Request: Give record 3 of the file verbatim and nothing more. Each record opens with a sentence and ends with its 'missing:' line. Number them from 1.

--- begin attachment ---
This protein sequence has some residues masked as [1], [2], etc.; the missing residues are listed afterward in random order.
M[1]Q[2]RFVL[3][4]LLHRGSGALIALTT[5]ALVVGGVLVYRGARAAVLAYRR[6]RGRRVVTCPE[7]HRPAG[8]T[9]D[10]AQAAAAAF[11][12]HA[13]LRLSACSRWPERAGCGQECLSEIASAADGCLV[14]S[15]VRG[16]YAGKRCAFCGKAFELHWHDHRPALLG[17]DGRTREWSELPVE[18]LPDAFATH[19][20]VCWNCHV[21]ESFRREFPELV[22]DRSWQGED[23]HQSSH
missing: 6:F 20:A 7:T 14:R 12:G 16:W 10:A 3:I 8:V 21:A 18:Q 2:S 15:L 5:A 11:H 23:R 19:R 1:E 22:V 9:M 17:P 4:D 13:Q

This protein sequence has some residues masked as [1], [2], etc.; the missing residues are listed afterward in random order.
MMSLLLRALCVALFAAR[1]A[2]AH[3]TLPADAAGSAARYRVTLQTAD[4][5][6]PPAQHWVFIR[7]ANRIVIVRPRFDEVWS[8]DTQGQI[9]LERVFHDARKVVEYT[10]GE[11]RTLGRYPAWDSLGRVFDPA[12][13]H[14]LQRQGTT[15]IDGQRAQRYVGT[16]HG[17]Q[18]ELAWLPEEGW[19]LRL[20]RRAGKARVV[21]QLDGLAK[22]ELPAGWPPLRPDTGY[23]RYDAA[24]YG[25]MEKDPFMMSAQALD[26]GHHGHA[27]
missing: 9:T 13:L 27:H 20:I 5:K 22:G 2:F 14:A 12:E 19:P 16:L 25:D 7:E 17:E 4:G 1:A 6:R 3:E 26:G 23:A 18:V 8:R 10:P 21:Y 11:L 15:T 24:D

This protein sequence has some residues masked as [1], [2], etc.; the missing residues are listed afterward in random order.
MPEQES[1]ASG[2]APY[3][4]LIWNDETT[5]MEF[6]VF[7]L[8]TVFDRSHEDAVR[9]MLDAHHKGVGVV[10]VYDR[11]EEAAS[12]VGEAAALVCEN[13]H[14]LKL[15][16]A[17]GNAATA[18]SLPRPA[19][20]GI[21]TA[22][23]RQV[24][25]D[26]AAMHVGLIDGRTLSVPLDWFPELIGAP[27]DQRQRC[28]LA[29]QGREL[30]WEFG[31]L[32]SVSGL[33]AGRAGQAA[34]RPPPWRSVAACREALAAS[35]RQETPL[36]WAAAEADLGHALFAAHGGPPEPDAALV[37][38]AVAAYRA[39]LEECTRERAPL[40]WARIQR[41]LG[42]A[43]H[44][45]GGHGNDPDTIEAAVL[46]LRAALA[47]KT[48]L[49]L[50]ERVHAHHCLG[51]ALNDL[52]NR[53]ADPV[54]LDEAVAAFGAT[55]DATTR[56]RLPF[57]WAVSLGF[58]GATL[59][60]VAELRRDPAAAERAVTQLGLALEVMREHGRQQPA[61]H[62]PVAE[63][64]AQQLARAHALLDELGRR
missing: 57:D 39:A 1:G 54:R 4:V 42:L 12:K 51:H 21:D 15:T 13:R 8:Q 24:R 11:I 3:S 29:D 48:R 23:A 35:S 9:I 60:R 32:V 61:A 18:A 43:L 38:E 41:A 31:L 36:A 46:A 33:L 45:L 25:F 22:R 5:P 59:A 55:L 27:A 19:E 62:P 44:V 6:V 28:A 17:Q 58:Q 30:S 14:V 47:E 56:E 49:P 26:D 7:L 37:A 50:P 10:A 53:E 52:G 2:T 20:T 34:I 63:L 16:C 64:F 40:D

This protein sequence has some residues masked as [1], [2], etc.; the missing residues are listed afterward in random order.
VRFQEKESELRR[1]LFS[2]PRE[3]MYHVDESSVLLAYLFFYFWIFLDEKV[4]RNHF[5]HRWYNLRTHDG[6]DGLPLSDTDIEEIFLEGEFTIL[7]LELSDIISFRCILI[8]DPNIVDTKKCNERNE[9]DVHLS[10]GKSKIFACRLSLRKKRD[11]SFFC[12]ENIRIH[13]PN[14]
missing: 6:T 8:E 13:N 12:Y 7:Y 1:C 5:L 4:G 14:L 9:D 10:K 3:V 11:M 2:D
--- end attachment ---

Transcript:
This protein sequence has some residues masked as [1], [2], etc.; the missing residues are listed afterward in random order.
MPEQES[1]ASG[2]APY[3][4]LIWNDETT[5]MEF[6]VF[7]L[8]TVFDRSHEDAVR[9]MLDAHHKGVGVV[10]VYDR[11]EEAAS[12]VGEAAALVCEN[13]H[14]LKL[15][16]A[17]GNAATA[18]SLPRPA[19][20]GI[21]TA[22][23]RQV[24][25]D[26]AAMHVGLIDGRTLSVPLDWFPELIGAP[27]DQRQRC[28]LA[29]QGREL[30]WEFG[31]L[32]SVSGL[33]AGRAGQAA[34]RPPPWRSVAACREALAAS[35]RQETPL[36]WAAAEADLGHALFAAHGGPPEPDAALV[37][38]AVAAYRA[39]LEECTRERAPL[40]WARIQR[41]LG[42]A[43]H[44][45]GGHGNDPDTIEAAVL[46]LRAALA[47]KT[48]L[49]L[50]ERVHAHHCLG[51]ALNDL[52]NR[53]ADPV[54]LDEAVAAFGAT[55]DATTR[56]RLPF[57]WAVSLGF[58]GATL[59][60]VAELRRDPAAAERAVTQLGLALEVMREHGRQQPA[61]H[62]PVAE[63][64]AQQLARAHALLDELGRR
missing: 57:D 39:A 1:G 54:R 4:V 42:L 12:K 51:H 21:D 15:T 13:R 8:Q 24:R 11:I 3:S 29:D 48:R 23:A 35:S 9:I 60:R 32:V 61:A 18:A 43:L 38:E 41:A 31:L 36:A 46:A 33:L 45:L 25:F 22:R 5:P 59:A 55:L 27:A 19:E 62:P 44:V 6:V 28:A 17:Q 58:Q 30:S 14:V 47:E 56:E 49:P 26:D 7:L 37:A 50:P 10:A 53:E 52:G 2:T 20:T 34:I 63:L 16:C 64:F 40:D